Here's a story Hemingway wrote in a 1936 letter, recounting, of all things, a "Wallace Stevens evening." Stevens having come to Key West "sort of pleasant like the cholera."I so wish I could have heard just what Stevens said about Hemingway to have started that. In any case, this is, I think, a prime modernist moment.
It starts with "my nice sister ... crying" over Mr. Stevens "telling her forcefully what a sap I was, no man, etc." [...]
Next, out in the rainy street, our hero "met Mr. Stevens who was just issuing from the door haveing just said, I learned later, 'By God I wish I had that Hemingway here now I'd knock him out with a single punch.'" This is hardly the Stevens we know, but Hemingway was not following his own counsel against putting real people into stories. The Mr. Stevens of the story next "swung that same fabled punch but fertunatly missed and I knocked all of him down several times and gave him a good beating." The location of Stevens's fall was "a large puddle of water."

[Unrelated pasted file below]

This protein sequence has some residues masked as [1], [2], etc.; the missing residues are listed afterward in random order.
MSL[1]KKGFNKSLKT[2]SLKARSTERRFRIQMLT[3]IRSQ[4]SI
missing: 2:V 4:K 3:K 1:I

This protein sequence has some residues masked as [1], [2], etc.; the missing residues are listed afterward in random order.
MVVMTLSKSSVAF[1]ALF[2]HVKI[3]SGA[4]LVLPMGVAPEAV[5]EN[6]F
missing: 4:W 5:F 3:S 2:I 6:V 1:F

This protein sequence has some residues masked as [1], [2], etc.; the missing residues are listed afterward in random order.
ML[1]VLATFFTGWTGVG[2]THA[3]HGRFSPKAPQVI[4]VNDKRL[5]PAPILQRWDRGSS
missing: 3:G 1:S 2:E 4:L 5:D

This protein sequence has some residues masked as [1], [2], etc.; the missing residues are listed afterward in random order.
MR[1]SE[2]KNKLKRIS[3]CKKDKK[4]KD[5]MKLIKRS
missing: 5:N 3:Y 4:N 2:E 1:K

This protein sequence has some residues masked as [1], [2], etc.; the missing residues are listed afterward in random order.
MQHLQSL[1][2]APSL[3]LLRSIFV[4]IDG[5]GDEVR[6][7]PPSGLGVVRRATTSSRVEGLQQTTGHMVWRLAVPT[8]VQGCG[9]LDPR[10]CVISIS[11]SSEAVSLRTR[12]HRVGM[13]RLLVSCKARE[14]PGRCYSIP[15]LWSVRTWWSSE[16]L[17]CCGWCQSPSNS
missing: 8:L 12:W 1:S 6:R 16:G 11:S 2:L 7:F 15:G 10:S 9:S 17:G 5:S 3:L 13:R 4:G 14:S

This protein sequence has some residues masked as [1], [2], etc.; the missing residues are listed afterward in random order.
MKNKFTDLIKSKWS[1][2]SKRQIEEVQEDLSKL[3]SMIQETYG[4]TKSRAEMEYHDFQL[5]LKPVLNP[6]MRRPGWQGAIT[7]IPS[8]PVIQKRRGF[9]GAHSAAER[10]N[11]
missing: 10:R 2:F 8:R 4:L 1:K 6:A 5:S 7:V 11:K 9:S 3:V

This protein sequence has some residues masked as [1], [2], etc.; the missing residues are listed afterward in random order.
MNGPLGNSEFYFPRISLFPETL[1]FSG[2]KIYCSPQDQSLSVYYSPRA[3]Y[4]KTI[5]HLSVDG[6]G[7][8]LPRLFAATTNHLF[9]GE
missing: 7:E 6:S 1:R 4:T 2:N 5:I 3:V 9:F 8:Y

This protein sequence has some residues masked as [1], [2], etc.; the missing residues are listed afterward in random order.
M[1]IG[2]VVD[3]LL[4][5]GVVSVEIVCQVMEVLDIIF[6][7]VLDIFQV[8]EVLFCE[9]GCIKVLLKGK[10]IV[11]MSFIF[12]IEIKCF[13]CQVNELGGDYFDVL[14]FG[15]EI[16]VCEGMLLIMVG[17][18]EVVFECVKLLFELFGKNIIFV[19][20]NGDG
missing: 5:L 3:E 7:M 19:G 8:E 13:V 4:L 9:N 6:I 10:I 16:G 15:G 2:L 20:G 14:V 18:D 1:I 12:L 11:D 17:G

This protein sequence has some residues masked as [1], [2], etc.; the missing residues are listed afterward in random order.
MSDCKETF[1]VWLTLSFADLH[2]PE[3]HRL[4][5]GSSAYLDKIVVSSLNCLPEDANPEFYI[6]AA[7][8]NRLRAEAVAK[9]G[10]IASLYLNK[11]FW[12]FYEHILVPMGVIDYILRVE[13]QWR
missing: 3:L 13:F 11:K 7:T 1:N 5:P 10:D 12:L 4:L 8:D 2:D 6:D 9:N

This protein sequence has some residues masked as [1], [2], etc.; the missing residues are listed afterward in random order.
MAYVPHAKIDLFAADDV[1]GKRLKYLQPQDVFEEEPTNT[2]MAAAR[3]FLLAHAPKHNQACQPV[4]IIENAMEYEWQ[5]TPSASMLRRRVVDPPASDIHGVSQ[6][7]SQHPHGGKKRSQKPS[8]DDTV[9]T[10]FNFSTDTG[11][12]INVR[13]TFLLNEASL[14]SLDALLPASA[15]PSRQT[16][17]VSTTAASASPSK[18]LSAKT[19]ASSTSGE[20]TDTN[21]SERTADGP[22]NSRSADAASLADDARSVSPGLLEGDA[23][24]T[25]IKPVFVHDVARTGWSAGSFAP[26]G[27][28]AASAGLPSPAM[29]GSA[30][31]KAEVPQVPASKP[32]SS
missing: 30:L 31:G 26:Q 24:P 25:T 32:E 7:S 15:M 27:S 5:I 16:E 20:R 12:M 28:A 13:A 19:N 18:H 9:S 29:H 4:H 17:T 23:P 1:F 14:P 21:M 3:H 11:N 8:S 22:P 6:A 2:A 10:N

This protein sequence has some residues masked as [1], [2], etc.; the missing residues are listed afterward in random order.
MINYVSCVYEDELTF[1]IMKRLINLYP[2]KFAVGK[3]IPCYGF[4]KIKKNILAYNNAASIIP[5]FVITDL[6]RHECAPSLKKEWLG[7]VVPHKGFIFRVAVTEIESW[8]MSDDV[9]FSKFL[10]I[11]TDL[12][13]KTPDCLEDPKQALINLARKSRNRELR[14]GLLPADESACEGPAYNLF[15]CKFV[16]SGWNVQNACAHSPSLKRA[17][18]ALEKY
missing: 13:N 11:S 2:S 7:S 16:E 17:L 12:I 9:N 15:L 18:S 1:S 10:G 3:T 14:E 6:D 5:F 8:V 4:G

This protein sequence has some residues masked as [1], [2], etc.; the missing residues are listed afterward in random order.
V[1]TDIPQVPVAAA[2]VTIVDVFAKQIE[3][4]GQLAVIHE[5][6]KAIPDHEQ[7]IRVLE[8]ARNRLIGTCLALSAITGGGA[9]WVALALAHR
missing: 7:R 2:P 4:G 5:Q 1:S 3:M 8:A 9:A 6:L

Someone then requested that Hem take off his glasses, desiring "a good clean fight without glasses in it." Next "Mr. Stevens hit me flush on the jaw with his Sunday punch bam like that. And this is very funny. Broke his hand in two places. Didn't harm my jaw at all and so put him down again and then fixed him good so he was in his room for five days with a nurse and Dr. working on him."
Finally, "I have promised not to tell anybody and the official story is that Mr. Stevens fell down a stairs."
That's the story. It omits the shabby detail that Stevens was 56, Hemingway 36.
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